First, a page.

There were a handful of ADA-related bills introduced in the California Legislature this year. Just two actually went the distance and ended up on the Governor's desk. This blog is about Senate Bill 251, a bill that the Governor vetoed.
SB 251 contained several important provisions that would have helped California business owners deal with shakedown ADA lawsuits. Here are several parts of the bill that would have become law but for Governor Brown's veto.
120 Day Exemption from Liability The bill would have exempted a defendant from liability for minimum statutory damages if the business owner obtained a CASp report within 120 days and made improvements to fix any issues raised in the CASp report. This would have only applied if the CASp report was completed prior to the initiation of a lawsuit.
Expedited Local Review of ADA Building Plans The bill would have also required local planning agencies to expedite the review process for for plans submitted to remedy an alleged accessibility problem. This would have been an immense help because often times local planning agencies can be a roadblock to a business owner scrambling to remedy an ADA problem in response to a lawsuit.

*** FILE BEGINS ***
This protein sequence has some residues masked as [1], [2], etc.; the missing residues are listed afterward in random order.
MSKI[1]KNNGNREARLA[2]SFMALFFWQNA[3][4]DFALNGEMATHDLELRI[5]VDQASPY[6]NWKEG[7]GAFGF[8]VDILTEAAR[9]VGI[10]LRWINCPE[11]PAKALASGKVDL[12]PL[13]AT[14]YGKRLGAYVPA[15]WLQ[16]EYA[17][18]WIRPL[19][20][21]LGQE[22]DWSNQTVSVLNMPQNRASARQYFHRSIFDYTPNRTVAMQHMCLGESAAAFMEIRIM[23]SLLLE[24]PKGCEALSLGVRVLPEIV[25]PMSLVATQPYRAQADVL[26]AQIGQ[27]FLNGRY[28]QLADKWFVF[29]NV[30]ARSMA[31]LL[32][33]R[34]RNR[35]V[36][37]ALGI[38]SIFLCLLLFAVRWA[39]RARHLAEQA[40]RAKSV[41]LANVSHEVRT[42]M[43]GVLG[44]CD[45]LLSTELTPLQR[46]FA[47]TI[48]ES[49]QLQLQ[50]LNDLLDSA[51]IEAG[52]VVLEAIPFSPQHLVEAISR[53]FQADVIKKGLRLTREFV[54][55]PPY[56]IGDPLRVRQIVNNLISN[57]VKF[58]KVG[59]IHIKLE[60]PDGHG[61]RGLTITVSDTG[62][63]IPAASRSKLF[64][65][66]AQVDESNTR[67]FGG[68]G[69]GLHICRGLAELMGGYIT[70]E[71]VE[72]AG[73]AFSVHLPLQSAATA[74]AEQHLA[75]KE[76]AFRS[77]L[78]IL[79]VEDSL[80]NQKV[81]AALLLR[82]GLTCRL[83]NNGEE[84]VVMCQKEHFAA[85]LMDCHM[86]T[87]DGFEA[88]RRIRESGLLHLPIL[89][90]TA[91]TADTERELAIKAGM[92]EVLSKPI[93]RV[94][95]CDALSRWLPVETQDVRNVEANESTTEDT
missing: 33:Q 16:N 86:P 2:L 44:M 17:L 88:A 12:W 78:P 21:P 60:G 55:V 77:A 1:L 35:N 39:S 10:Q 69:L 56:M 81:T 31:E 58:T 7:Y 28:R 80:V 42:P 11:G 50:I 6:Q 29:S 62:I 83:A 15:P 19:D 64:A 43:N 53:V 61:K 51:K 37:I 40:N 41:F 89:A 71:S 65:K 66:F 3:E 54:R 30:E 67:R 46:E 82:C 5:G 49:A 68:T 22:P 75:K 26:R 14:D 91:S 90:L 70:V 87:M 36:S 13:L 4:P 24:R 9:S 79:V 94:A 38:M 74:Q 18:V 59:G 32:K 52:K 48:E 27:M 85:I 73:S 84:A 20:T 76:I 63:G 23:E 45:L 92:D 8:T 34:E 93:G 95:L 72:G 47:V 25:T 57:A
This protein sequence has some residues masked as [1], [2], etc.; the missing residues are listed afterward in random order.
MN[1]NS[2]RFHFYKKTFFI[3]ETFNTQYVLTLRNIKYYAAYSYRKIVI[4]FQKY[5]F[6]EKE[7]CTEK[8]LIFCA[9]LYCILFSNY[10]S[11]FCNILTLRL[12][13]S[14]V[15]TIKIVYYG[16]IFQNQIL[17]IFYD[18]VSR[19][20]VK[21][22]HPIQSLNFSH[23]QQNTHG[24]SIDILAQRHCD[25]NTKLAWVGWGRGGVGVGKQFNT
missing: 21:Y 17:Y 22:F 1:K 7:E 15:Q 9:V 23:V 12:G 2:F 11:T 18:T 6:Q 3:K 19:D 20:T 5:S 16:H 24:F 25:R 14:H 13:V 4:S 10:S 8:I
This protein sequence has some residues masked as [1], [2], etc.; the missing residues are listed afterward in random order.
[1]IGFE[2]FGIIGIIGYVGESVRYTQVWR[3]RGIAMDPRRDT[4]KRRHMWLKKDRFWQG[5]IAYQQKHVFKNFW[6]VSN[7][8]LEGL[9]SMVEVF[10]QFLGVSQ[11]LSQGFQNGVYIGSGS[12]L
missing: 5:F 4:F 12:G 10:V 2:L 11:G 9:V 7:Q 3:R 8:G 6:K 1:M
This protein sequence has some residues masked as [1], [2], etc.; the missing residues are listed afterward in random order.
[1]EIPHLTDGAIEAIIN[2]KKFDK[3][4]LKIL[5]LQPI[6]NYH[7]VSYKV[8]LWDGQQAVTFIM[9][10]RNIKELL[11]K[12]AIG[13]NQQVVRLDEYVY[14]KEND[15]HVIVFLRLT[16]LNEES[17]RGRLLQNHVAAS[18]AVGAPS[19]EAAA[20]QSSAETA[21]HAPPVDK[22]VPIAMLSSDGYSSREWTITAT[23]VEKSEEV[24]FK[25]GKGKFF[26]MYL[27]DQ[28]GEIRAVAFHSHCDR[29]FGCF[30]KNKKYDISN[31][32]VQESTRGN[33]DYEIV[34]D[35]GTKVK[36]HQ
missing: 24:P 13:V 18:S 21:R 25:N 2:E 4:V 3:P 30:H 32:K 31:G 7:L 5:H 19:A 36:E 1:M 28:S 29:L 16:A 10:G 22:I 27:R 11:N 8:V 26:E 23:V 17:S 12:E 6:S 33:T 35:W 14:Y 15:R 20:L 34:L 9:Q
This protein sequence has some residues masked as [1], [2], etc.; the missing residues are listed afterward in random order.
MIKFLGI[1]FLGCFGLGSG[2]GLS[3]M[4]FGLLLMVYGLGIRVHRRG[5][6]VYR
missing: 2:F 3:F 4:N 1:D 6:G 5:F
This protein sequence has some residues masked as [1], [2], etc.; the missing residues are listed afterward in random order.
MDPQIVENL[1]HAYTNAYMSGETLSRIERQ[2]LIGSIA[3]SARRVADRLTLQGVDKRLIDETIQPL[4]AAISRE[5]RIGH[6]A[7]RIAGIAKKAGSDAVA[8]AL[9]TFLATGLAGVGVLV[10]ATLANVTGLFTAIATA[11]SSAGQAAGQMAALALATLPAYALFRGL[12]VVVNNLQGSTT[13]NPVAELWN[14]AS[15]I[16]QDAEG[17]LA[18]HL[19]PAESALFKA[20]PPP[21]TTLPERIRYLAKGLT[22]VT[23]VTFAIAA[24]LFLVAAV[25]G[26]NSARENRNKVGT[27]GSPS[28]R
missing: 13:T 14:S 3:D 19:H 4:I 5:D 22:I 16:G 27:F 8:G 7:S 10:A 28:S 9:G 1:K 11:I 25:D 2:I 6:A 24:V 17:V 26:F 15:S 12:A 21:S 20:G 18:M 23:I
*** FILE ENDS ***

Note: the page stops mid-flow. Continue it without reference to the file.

New Tax Credit for Business Owners Also of importance to business owners, the bill would have created a tax credit specific to expenditures on access-related improvements. This would have helped soften the blow associated with being served with an ADA lawsuit. Bringing a building into compliance can be quite costly depending on the type of work needing to be done.
Sadly, none of these helpful ideas will become law. On October 10, 2015, Governor Brown vetoed SB 251. The sole reason for Governor Brown's veto was the fact that the bill created a new tax credit. This is unfortunate because several other great ideas to help reduce the impact of ADA lawsuits were taken down along with the tax credit.
If you have been served with an ADA lawsuit in Northern California, please contact me to discuss your options. I can be reached at (916) 333-2222.